I took about two weeks to get back to my pre pregnancy dress size with my first. With my second it's still a work in progress. Some women really struggle to get their figure back. It's likely your baby will want feeding every three hours or he/she might sleep through the entire baptism. What is certain is that your baby will have no concept of a routine in the early weeks.
A stretchy dress with a shawl would work, but it would be harder to keep flesh covered. If you have somewhere private to feed the baby then a dress will be fine.

In an ideal world godparents would be confirmed. I suggest you talk to the priest on the suitability of potential God parents. I thought that the Catholic Church recognises Protestant baptism, but not Protestant communion or Protestant minsters.

There is no compulsion to have alcohol at a baptism. It's completely up to you. My baptist relations would be horrified at having wine at a dedication/ baptism.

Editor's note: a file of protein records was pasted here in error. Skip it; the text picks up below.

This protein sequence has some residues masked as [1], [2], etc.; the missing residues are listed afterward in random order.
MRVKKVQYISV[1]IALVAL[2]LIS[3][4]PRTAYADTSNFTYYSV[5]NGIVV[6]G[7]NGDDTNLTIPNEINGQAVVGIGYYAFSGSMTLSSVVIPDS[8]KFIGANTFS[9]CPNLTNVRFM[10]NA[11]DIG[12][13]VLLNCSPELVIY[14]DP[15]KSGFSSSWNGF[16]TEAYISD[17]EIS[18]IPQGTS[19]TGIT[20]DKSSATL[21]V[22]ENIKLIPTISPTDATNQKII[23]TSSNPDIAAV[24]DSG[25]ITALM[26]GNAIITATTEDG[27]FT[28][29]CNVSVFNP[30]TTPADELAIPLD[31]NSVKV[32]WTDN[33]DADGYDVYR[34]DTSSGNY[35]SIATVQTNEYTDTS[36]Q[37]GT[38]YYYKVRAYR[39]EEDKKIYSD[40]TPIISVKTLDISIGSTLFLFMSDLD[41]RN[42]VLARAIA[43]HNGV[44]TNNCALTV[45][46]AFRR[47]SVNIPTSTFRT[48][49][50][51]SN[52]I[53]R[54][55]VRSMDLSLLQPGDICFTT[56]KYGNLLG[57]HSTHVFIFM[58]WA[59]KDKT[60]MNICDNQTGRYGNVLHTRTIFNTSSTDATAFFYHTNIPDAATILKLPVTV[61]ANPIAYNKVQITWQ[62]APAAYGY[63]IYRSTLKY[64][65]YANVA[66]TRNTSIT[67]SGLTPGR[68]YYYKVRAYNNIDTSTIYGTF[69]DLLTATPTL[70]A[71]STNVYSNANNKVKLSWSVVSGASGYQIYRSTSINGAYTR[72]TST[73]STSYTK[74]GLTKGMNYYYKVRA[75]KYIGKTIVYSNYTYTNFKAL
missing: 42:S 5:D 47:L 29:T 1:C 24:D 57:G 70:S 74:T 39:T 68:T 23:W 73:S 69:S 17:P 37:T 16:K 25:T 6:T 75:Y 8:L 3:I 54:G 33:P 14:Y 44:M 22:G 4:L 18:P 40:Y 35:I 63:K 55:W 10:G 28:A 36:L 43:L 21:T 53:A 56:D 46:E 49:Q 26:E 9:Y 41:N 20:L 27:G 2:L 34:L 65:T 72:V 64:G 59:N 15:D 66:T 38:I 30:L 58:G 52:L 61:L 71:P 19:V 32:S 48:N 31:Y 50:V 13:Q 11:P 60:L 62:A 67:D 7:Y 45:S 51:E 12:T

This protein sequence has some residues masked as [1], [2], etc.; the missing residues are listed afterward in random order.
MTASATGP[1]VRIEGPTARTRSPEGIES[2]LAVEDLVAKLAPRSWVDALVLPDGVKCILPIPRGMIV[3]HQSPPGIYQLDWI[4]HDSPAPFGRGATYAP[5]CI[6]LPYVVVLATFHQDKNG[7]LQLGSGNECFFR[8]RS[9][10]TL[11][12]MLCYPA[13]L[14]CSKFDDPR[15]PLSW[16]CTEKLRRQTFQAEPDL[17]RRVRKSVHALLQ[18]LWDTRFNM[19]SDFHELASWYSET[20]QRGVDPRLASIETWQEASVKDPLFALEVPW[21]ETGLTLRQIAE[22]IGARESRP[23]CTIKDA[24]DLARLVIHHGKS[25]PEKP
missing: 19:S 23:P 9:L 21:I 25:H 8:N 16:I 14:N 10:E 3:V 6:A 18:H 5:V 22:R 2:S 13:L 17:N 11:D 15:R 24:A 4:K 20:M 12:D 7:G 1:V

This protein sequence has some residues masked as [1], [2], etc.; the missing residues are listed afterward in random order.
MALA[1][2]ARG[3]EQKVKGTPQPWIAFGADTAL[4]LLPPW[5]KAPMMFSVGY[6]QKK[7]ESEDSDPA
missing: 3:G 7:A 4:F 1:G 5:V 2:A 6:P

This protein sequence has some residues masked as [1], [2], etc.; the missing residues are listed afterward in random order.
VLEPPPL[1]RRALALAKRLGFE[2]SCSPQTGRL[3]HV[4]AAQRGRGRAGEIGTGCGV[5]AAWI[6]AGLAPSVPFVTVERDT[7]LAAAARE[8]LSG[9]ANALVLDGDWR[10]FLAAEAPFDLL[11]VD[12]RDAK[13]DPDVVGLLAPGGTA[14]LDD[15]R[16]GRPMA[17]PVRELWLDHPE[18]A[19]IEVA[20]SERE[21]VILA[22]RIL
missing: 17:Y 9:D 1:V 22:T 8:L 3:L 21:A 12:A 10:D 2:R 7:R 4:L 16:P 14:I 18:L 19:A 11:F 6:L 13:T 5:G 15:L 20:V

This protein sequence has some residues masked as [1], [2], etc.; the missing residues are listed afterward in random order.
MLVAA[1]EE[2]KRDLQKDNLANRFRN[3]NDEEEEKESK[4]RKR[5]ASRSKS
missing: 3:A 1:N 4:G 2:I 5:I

soontobemrslizzy Mon 04-Jan-16 23:40:19

Reallytired, the actual baptism should only be an hour and we'll have the party at home so should be able to sneak upstairs to feed. As for godparents, like I said, I have that sorted - we aren't going to ask someone unless they are suitable under canon law, so confirmed and practising. My dh understands how important this is to me so he's happy with me picking people who are religiously suitable even if that means no family. The Catholic Church does recognise Protestant baptism but since part of the vow involves supporting their upbringing in the Catholic Church, non Catholics can only be Christian witnesses, not actual godparents.